“Now unto him that is able to keep you from falling, and to present you faultless before the presence of His glory with exceedingly joy, to the only wise God our Savior, be glory and majesty, dominion and power both now and forever. Amen” (Jude 1:24-25).
I awoke this Sunday morning with one singular ambition, to travel 50 miles via Uber to the sanctuary of a historic Anglican church that has made such a sublime and indelible impact on my spirituality in recent years. I also find great comfort reading through the Book of Common Prayer.
While I have often visited this Anglican church over the last decade or so, over the last couple of years it has increasingly become my proverbial “fortress of solitude” in the storms of my life.
Almost two years ago, I lost someone very close and dear to me and I have not found solace in the meager and superficial so-called “worship experiences” in many of the contemporary evangelical churches I have visited. I reached my fill of Cowboy churches led by male worship leaders who wear women’s skinny jeans. Sadly, these types of churches permeate the Southern Baptist Convention here in North Texas.
So, a few years ago in despondency, despair and utter disdain of the mundane and trite “rock and roll show” worship experience that has become commonplace throughout American evangelicalism, I returned back to the Anglican and “Reformation” church of my youth.
I am greatly thankful to theologian Mike Horton, professor of systematic theology at Westminster Theological Seminary in California, for introducing me to the Anglican Church and the doctrines of the Protestant Reformation more than 30 years ago.
Being from a “rock and roll” counter-cultural background myself, I did not fully appreciate everything Horton shared with me back in those formidable years. However, one thing that has stood out to me over all these years is that the God of the inspired, inerrant and authoritative Scriptures transcends human experience and is infinitely greater than humanity and its toys.
I would be exceedingly remiss not to mention that it was from Horton’s “Christians United for Reformation” meetings so many years ago that I first learned we are justified by God’s grace alone through faith in Jesus Christ alone based on the authority of Scripture alone for the glory of God alone.
After suffering a great tragedy in my personal life, I returned back to the doctrines and church of the Protestant Reformation. For in my hour of inconsolable sorrow and darkness, I returned back to Anglican church of my youth to pay homage to the King of Kings and Lord of Lords. Like the Prodigal Son mentioned in the Holy Gospels, I have, in great agony and affliction, returned back to the Reformed faith of John Calvin, Martin Luther and Thomas Cranmer.
“In my bitterness toward American fundamentalism, I went to Princeton and almost apostatized from the historic Christian faith.”
Up to this point, I have failed to confess that for several years I drifted far from evangelicalism when I studied for one of my master’s degrees at Princeton Theological Seminary. In my bitterness toward American fundamentalism, I went to Princeton and almost apostatized from the historic Christian faith. However, God has been merciful to this wayward son.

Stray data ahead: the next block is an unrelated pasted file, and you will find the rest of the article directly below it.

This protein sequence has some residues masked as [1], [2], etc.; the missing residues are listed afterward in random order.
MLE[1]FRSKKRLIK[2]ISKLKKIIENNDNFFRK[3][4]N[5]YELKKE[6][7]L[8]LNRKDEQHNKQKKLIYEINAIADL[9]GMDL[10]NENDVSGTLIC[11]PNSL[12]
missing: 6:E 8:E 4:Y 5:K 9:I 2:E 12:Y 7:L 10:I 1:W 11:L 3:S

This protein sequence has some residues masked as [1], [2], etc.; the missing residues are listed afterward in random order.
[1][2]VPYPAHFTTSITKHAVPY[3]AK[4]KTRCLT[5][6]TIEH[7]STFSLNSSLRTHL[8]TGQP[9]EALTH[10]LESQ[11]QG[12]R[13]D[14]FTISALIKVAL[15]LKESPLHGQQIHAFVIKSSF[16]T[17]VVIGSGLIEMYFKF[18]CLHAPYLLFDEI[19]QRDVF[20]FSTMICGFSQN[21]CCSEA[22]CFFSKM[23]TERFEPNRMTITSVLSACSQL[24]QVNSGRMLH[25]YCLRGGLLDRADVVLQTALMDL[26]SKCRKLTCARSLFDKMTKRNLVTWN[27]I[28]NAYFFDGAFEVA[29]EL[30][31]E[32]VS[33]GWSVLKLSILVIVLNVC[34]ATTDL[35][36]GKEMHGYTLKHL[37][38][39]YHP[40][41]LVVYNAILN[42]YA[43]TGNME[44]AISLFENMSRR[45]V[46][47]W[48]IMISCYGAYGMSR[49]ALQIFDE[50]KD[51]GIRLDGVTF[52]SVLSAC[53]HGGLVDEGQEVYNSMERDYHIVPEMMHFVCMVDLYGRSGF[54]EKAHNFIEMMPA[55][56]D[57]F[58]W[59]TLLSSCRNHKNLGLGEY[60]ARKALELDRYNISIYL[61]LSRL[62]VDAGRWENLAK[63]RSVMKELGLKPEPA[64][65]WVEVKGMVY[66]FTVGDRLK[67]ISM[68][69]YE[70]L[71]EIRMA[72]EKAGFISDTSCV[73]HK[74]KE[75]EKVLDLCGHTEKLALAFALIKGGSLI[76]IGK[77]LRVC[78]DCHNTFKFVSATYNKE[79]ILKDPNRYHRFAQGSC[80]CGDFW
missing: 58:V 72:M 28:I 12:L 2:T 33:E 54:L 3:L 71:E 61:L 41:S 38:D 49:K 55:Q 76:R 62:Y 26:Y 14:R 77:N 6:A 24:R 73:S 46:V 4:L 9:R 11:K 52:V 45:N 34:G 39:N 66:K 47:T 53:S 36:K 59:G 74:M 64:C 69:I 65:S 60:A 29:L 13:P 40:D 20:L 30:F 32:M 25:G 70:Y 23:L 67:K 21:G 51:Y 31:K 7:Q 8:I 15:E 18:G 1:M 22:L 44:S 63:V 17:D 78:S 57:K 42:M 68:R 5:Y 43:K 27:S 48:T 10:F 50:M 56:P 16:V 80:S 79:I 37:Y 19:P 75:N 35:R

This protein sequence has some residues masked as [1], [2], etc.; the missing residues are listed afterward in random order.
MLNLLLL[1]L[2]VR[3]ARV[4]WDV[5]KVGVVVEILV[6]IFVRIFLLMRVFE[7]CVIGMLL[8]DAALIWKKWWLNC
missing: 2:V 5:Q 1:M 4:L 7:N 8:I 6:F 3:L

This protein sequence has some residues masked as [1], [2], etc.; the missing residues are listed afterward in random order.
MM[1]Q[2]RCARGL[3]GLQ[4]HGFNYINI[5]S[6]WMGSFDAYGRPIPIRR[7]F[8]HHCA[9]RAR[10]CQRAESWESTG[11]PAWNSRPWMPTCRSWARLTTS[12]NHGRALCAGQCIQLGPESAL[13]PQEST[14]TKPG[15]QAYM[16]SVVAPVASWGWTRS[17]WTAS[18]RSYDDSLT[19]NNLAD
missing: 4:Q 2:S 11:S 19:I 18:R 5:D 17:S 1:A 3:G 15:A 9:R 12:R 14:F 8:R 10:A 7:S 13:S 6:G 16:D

Tears stream down my face now as I recall how far I fell away from my evangelical Christian heritage. I am thankful for Robert George, professor of jurisprudence and director of the James Madison Program in American Ideas and Institutions at Princeton University for his erudite articulation of a faith-based conservatism when I was a student at Princeton Seminary.
I am also grateful for all my evangelical friends who did not forsake me and for pastors such as Jake Worley and Brent Christian of St. Andrews Anglican Church who have ministered to me recently. I am also greatly appreciative of evangelical theologians, such as Peter Lillback of Westminster Theological Seminary in Philadelphia, who at a very pivotal time in my studies at Princeton gave me reasons not to abandon my Christian faith.
At Princeton I drifted as far as a person could go from my evangelical heritage. Yet somehow in my lostness and rebellion, God did not forsake me. While it has taken me years and years to return back to the historic and Reformed faith, I have finally returned home.
God broke me and stripped everything from me I held dear to show me all the little secular idols I erected in my heart were “vanity and chasing after the wind.”
So today, I have returned to the Anglican Church of my youth. I have returned back to the doctrines of the Protestant Reformation. I am now an Anglican in Babylon, and a disciple of Jesus Christ in a world spiraling down to hell.
While I still see the light of God’s truth very dimly, in the Cross of Jesus Christ I see the profound majesty and mercy of God. I have returned back to Jesus Christ before it was too late.
Now, as I sit in this Anglican sanctuary, I see through the eyes of faith, the spiritual significance of the death, burial and resurrection of Jesus Christ, the greatest king the world has ever known. I am now determined not to know anything but Jesus Christ and him crucified. “For from him and through him and for him are all things.”
“Now unto the King eternal, immortal, the only wise God, be honor and glory for ever and ever” (1 Timothy 1:17).
Lee Enochs is a graduate of Princeton Theological Seminary, Southwestern Baptist Theological Seminary and Gateway Seminary. He is now studying Anglican theology at Reformed Episcopal Seminary and journalism at the University of North Texas. Lee’s podcast on American culture may be found here.